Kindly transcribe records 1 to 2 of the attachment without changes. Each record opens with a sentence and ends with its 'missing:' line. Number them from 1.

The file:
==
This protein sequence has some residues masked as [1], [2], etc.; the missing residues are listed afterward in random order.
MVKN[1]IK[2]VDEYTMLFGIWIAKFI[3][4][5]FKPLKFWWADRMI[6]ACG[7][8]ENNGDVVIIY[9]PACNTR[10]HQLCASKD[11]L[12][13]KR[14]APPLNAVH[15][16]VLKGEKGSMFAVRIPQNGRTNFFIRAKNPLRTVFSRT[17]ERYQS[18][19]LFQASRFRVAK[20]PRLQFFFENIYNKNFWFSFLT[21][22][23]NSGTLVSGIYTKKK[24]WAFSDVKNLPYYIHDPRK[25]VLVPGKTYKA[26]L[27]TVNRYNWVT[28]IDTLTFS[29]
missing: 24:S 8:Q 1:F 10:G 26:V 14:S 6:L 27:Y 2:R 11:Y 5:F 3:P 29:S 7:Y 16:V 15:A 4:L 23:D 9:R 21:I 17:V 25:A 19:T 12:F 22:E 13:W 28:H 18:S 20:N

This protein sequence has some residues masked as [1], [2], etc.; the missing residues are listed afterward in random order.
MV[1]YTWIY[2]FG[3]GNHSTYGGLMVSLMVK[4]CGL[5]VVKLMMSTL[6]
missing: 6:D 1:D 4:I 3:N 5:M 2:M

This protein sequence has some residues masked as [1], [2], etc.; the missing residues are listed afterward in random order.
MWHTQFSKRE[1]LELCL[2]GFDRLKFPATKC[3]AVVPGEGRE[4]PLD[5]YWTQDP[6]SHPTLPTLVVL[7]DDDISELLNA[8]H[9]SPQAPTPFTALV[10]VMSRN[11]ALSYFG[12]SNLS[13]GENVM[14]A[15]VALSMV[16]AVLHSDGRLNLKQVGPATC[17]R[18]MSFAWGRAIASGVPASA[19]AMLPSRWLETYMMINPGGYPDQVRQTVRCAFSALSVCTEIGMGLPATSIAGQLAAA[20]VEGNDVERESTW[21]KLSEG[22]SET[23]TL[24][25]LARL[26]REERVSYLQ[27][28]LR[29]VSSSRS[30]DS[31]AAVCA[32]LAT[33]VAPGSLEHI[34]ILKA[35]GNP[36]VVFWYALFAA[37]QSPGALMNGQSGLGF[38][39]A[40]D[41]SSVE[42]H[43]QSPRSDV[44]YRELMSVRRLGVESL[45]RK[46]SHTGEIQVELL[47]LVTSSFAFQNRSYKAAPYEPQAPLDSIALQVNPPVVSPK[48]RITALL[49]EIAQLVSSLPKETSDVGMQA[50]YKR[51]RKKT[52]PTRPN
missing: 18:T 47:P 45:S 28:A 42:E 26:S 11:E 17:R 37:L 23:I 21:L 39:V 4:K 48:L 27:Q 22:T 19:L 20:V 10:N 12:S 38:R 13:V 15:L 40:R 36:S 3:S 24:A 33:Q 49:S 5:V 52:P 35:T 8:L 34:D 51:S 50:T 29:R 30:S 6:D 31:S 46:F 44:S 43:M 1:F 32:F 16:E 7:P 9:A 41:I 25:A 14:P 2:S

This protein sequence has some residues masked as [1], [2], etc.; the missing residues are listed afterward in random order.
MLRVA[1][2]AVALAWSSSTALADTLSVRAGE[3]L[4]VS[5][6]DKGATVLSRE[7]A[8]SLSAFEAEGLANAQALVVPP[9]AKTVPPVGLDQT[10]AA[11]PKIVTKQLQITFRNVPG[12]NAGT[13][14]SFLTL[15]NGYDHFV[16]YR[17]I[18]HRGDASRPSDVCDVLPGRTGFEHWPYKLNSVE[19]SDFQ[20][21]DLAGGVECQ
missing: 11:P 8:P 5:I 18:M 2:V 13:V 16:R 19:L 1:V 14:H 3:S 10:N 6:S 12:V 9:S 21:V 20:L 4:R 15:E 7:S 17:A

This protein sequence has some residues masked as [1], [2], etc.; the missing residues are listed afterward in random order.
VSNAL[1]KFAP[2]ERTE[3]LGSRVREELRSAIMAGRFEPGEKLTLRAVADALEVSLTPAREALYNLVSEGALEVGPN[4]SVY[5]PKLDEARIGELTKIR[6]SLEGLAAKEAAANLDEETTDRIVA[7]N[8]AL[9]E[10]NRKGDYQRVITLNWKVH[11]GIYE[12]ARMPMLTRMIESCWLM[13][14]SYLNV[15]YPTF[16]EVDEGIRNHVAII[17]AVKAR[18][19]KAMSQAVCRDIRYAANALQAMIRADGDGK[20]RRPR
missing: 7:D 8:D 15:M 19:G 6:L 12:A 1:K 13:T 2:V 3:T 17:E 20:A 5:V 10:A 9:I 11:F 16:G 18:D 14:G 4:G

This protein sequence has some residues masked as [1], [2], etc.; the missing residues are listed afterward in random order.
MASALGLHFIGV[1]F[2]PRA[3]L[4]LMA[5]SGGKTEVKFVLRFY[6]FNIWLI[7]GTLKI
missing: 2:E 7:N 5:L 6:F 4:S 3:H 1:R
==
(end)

This protein sequence has some residues masked as [1], [2], etc.; the missing residues are listed afterward in random order.
MVKN[1]IK[2]VDEYTMLFGIWIAKFI[3][4][5]FKPLKFWWADRMI[6]ACG[7][8]ENNGDVVIIY[9]PACNTR[10]HQLCASKD[11]L[12][13]KR[14]APPLNAVH[15][16]VLKGEKGSMFAVRIPQNGRTNFFIRAKNPLRTVFSRT[17]ERYQS[18][19]LFQASRFRVAK[20]PRLQFFFENIYNKNFWFSFLT[21][22][23]NSGTLVSGIYTKKK[24]WAFSDVKNLPYYIHDPRK[25]VLVPGKTYKA[26]L[27]TVNRYNWVT[28]IDTLTFS[29]
missing: 24:S 8:Q 1:F 10:G 26:V 14:S 6:L 27:Y 2:R 11:Y 5:F 3:P 29:S 7:Y 16:V 15:A 4:L 23:D 9:R 21:I 17:V 25:A 19:T 12:F 22:E 13:W 28:H 18:S 20:N

This protein sequence has some residues masked as [1], [2], etc.; the missing residues are listed afterward in random order.
MV[1]YTWIY[2]FG[3]GNHSTYGGLMVSLMVK[4]CGL[5]VVKLMMSTL[6]
missing: 6:D 1:D 4:I 3:N 5:M 2:M